Fri | Jul 3, 2020

Former ward of the state fighting to break out of poverty

Published:Sunday | February 4, 2018 | 12:00 AMJason Cross/Gleaner Writer
Nickeisha Ingram ... The year I went to children’s home in the summer, my mother got married in December. Maybe I was the stumbling block, because she basically gave me away.

As a former ward of the state, the life story of Nickeisha Ingram is one of struggle and hardship as she has spent most of her life feeling rejected and uncared for.

Battered and bruised, but not giving up, she said, as she last week recounted to The Gleaner her life as a ward and the battle she has had to go through afterwards, just to survive.

At the age of eight, she said she was raped by a cousin, who was then sent off to the country, and had to endure constant physical abuse from her mother and stepfather.

By the time she was around 13 years old, Ingram was shipped off to the Glenhope Children's Home.

"The year I went to children's home in the summer, my mother got married in December. Maybe I was the stumbling block, because she basically gave me away. Can you imagine your mother getting married and my brother and sister were at the wedding and I wasn't there? I hadn't been to a wedding, and that would have been a big thing for me. I didn't feel like family. It was from a long time I had been feeling rejected," Ingram said.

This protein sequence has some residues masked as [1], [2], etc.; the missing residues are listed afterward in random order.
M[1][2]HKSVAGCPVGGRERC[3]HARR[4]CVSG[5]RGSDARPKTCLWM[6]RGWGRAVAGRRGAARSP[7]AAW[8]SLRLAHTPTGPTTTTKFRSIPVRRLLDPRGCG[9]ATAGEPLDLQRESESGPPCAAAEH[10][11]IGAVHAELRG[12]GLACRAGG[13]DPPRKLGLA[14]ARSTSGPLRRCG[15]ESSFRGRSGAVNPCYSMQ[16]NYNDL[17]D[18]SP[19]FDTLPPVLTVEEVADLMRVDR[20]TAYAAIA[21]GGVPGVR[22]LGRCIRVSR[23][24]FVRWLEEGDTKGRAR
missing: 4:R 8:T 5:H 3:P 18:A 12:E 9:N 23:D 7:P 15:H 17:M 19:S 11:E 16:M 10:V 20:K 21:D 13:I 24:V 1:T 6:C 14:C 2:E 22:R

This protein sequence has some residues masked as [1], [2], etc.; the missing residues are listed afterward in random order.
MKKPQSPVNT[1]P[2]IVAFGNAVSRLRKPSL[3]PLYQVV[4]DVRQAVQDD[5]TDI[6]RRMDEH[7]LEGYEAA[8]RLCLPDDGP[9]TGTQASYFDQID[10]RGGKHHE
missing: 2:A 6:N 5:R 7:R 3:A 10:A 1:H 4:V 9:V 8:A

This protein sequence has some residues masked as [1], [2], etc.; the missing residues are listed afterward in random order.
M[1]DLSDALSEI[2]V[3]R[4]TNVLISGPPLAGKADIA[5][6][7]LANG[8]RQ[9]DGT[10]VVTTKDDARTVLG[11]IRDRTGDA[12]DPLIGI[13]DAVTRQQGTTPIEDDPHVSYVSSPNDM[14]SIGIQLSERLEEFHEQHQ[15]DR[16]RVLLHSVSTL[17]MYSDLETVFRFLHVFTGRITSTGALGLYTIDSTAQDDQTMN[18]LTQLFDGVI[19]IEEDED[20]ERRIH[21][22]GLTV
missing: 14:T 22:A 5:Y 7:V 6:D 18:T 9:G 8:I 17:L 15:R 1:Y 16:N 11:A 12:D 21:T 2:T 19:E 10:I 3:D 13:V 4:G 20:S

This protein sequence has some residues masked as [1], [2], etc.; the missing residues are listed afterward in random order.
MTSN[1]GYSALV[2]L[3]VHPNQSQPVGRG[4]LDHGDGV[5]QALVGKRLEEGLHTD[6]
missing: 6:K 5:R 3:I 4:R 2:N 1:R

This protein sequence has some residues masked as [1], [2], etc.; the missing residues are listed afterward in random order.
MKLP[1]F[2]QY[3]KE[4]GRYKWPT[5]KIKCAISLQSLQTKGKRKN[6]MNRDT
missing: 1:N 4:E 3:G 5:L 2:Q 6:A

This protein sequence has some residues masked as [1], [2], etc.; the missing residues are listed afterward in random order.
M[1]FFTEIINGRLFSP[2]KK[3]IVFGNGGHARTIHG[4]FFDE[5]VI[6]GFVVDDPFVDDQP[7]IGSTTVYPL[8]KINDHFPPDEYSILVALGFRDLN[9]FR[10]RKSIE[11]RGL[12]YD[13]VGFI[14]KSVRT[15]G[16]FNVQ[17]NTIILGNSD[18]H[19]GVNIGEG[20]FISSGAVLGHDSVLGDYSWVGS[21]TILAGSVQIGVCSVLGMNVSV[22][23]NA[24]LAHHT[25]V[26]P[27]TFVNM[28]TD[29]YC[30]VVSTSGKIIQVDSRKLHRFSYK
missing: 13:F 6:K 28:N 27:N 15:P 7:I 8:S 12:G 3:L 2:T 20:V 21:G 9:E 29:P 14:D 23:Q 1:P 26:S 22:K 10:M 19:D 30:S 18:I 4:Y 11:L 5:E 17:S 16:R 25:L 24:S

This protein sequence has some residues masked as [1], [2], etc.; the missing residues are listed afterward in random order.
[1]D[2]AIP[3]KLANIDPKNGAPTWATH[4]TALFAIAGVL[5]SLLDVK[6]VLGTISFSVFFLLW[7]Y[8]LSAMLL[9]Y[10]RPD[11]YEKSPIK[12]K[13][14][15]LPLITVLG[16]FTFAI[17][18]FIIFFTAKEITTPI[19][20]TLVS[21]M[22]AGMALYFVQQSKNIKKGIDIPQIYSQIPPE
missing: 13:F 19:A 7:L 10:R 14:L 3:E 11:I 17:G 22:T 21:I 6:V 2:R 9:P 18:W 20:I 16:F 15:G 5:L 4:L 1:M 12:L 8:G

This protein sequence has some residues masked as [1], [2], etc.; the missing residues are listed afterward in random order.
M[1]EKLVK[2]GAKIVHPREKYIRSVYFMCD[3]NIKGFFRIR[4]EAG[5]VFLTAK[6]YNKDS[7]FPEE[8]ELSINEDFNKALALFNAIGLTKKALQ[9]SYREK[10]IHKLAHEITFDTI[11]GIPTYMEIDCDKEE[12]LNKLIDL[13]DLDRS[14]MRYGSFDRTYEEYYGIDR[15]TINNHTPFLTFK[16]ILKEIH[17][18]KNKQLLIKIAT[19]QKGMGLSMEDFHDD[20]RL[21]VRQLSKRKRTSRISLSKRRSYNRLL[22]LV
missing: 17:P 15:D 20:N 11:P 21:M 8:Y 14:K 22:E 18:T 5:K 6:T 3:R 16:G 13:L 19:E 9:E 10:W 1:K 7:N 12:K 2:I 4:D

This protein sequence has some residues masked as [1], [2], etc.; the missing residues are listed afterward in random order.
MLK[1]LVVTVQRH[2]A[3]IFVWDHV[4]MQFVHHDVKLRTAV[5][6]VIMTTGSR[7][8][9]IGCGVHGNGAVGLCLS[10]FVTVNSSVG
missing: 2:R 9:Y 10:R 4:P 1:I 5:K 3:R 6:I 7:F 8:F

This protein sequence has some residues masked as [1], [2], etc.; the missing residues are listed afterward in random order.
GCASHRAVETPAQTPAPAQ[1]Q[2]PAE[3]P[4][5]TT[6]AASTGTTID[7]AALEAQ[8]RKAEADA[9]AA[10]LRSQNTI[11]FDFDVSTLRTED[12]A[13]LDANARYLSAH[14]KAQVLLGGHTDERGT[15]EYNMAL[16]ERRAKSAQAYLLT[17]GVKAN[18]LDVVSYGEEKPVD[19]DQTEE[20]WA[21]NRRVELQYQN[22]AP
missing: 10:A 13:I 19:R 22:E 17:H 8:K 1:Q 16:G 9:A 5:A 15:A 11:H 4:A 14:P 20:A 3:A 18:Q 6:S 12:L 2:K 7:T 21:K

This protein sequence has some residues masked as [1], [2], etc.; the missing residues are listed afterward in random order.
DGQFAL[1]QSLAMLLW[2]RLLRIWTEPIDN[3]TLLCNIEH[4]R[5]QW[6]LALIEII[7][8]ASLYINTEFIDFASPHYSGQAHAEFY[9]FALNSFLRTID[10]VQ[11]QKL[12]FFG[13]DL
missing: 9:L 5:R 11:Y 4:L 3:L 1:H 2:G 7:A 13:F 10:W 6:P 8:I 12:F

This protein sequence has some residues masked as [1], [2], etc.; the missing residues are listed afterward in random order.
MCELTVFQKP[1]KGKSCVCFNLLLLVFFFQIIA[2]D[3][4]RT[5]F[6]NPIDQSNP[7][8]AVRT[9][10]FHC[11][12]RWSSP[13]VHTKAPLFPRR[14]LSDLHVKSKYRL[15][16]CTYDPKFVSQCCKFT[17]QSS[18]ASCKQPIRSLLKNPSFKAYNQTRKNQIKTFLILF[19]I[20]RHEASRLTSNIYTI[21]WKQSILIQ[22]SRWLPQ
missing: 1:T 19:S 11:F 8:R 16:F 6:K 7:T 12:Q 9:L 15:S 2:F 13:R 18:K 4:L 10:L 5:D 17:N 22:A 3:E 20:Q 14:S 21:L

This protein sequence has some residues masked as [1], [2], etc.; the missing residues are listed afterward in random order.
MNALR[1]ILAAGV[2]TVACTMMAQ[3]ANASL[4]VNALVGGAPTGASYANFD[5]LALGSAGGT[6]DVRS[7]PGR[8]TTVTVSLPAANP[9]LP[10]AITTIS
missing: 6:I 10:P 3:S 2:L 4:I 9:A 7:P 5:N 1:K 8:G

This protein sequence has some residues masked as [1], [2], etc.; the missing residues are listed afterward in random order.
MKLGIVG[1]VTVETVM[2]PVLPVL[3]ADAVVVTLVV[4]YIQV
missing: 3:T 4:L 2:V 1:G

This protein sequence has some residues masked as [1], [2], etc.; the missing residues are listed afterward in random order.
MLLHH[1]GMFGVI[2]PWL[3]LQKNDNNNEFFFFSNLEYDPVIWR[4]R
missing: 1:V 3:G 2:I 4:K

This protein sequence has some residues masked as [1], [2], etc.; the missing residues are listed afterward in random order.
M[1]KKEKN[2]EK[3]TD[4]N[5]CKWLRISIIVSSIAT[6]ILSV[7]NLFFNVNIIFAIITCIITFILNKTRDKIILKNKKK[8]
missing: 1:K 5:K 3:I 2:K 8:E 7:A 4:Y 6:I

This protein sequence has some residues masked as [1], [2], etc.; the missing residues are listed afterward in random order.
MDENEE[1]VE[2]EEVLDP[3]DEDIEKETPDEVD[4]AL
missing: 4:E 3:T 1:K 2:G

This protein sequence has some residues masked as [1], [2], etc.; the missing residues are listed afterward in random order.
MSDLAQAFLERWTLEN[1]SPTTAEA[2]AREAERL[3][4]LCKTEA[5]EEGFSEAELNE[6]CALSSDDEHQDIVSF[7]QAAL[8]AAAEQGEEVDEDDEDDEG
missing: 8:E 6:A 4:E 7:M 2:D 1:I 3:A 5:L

"When I was at Glenhope, it was rough, because I had to be fighting and defending myself from other girls who would want to behave sexual towards me. Dem would hold you down. They didn't usually put the older girls with the younger ones, but in the nights, they would leave their dormitories and come over. If you resist, dem gang and beat you up. The house mothers are there, but they are not there every moment," she said, occasionally breaking down in tears.

Today, Ingram has four children, each with no father figure in their lives, and she has another child on the way.

Ingram said she had found herself a part of a cycle that is difficult to break out of, especially since it is hard finding a job.

Due her desperation at times, she said was forced into relationships with men who then leave her stranded with a baby.

She has been trying to advance herself, however, doing a number of Caribbean Secondary Education Certificate subjects and nursing courses on her own.

In the meantime, Ingram is hoping that, once she has delivered her baby, she will be able find a job as she is ready to break her cycle of poverty and struggle.

If you would like to assist Nickeisha Ingram, contact her at